Likewise, a part of the fines imposed at the review hearing were not mandatory and, therefore, could not properly be added after Steelsmith's original sentence was imposed and executed. Section 18–8005(6)(b) permits, but does not require, a fine of up to $5,000. Because this fine is not a mandatory component of the sentence under that section, the district court was not authorized to add the $3,000 fine to Steelsmith's sentence under Rule 35(a), and that fine must be vacated. However, fines were mandatory under three other sections. Idaho Code § 18–8010 provides, “Every person who is convicted, found guilty, pleads guilty or receives a withheld judgment for violating the provisions of this chapter shall be required to pay an additional fifteen dollars ($15.00) in addition to any other fine, penalty or costs the court may assess.” Similarly, Idaho Code § 72–1025(1) specifies that in addition to any other fine which may be imposed upon each person found guilty of criminal activity, the court shall impose “a fine or reimbursement of not less than seventy-five dollars ($75.00) per felony count,” and I.C. § 72–1105(2) requires “a fine in the amount of three dollars ($3.00) for each conviction or finding of guilt of each felony or misdemeanor count.”4 Steelsmith's original sentence was illegal to the extent that it did not include these three mandatory fines totaling ninety-three dollars. Consequently, the post-judgment addition of these fines was within the district court's authority under I.C.R. 35(a).
The district court also added certain costs and fees to Steelsmith's judgment at the review hearing. These were not authorized by I.C.R. 35(a) because, although some of these sums are mandatory unless waived due to indigency, e.g., I.C. § 31–3201B, costs and fees are not a part of the defendant's sentence, for they do not constitute punishment for the offense. They are more in the nature of fees used to finance the courts and other state and local government operations. Because costs and fees are not part of a defendant's sentence, the district court was not authorized to add them by I.C.R. 35(a), and we have not been directed to any other statute or rule that authorizes the post-judgment addition of costs and fees in a criminal case. Therefore, the costs and fees that were imposed pursuant to I.C. §§ 19–854(c), 31–3201(3), (5), 31–3201A(2), 31–3201B, 31–3201H(1), and 32–1410 must be vacated.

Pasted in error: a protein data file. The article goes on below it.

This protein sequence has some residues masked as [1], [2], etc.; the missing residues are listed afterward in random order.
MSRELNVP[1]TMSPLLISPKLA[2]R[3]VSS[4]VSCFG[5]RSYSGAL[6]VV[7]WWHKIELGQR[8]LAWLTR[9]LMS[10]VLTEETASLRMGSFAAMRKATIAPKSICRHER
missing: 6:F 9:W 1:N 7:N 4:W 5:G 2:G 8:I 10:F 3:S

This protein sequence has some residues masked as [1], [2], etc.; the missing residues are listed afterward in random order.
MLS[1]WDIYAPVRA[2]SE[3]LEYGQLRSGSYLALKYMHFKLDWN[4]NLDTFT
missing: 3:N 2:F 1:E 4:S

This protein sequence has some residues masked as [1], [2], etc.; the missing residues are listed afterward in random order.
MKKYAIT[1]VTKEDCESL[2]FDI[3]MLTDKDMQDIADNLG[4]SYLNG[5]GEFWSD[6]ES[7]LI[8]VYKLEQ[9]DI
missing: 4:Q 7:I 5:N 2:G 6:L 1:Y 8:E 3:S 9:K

B. Double Jeopardy
Steelsmith also asserts that the modifications of his sentence violated constitutional prohibitions against double jeopardy. Therefore, we must consider whether the correction of Steelsmith's original sentence to include a one-year driver's license suspension would subject him to double jeopardy. This issue does not detain us long, for it is “well established that a defendant's constitutional protection against double jeopardy is not infringed by a corrected sentence which carries a heavier penalty than a previously imposed, illegal sentence.” Mendenhall, 106 Idaho at 395, 679 P.2d at 672. See also Bozza v. United States, 330 U.S. 160, 67 S.Ct. 645, 91 L.Ed. 818 (1947) (holding that the imposition of a mandatory fine that had been inadvertently omitted from the original sentence “did not twice put petitioner in jeopardy for the same offense”). Accordingly, because the additions of a license suspension and mandatory fines were necessary to correct an illegality in Steelsmith's sentence, those additions did not violate a constitutional prohibition against double jeopardy.
C. Relinquishment of Jurisdiction
Steelsmith next asserts that the district court abused its discretion when it relinquished jurisdiction instead of placing him on probation. The purpose of retaining jurisdiction after imposing a sentence is to afford the trial court additional time for evaluation of the defendant's rehabilitation potential and suitability for probation. E.g., Toohill, 103 Idaho at 567, 650 P.2d at 709. The decision to place a defendant on probation or whether, instead, to relinquish jurisdiction over the defendant and order execution of the remainder of the sentence is a matter within the sound discretion of the district court and will not be overturned on appeal absent an abuse of that discretion. State v. Hood, 102 Idaho 711, 712, 639 P.2d 9, 10 (1981); Lee, 117 Idaho at 205–06, 786 P.2d at 596–97.